A more extreme sect of the Mu’tazilites were called the Qadarites. They went even further and demanded man’s absolute moral responsibility for his actions. They had an idea of radical freedom of will, kind of like Muslim Libertarians.  However, the Qadarite ideology never really caught on, perhaps because this kind of absolute accountability has a few traps. For example, if man through his own power determines his salvation, then this, in effect, makes man an associate of God in determining events. The event of one’s destiny, in this particular example. Putting man on the shelf with God is and was too shirk-like for the average Muslim.

By the middle of the ninth century, the Muslim intelligentsia preferred emphasizing God’s omnipotence over man’s free will. It is important to remember that there were at least two degrees of the predestination doctrine
1.   God determines the circumstances which a human is subjected to but not a person’s reactions to the given set of circumstances.
2. God determines both circumstances and the person’s reaction to the circumstances.

Most Muslim thinkers had no problem with the first doctrine, but the second one, God determines everything, was up for a lot more debate. Religious thinkers wanted to give some freedom to humans.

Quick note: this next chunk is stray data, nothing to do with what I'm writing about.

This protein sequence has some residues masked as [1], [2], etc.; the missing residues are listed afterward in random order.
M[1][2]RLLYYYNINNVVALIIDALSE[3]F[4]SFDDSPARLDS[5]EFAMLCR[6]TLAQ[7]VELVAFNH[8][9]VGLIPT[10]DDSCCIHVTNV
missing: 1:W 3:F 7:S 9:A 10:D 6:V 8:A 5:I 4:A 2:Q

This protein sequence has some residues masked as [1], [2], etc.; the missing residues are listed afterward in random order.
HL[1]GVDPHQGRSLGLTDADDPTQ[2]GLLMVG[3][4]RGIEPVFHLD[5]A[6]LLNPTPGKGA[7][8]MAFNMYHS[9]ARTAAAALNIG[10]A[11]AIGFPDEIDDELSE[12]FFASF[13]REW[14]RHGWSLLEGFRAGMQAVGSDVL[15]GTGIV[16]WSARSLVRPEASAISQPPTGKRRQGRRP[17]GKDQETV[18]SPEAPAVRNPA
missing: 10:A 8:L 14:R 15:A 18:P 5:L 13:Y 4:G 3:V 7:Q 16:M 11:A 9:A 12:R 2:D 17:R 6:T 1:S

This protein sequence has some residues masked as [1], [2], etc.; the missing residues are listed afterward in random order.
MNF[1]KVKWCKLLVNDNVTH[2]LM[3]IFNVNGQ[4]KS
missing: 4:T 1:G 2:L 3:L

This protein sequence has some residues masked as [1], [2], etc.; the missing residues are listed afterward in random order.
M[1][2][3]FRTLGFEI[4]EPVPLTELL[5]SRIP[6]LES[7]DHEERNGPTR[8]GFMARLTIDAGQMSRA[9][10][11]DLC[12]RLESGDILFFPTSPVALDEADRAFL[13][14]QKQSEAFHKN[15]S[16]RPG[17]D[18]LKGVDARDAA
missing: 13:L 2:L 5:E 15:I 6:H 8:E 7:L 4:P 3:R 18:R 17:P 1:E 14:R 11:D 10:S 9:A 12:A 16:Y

Al-Ash’ari and his school, were defenders of God’s absolute power and limitless freedom. He rejected all the Qadarite arguments, and even went so far was to reject causality because Al-Ash’ari didn’t like the idea that creation possesses an on-going order of its own. It should be noted that, from the historical perspective, Al-Ash’ari and his school were the 'winners' and the Mu’tazilite doctrines became unfashionable.

So how did Al-Ash’ari deal with the question of God’s involvement in humans’ sinful action? His argument sounds nearly like something we would call relativistic “post-modernism” or a nightcast of Fox News. Al-Ash’ari asserts that there is no intrinsic good or evil to actions. Something is good because God commands it, it is evil because God forbids it. For example, lying is evil because God says it is. If God someday declared that lying was good and ordered believers to lie, then humans would be expected to follow the order. By this train of thought, believing men and women learn what is good and evil by paying attention to God’s command, not by using reason to evaluate the intrinsic moral worth of a given action. This line of reasoning really troubled the Sufis. They used the Iblis story as a way to examine the effect of God’s omnipotence on spiritual life and the conflict this could bring about.

If we accept that God has complete control over the actions of man, then we soon need to accept that God’s actions cannot be understood by human laws of logic, consistency, or clarity. God’s involvement in actions which are unexpected, illogical, or baffling are known in the Islamic tradition as God’s makr, His wiliness.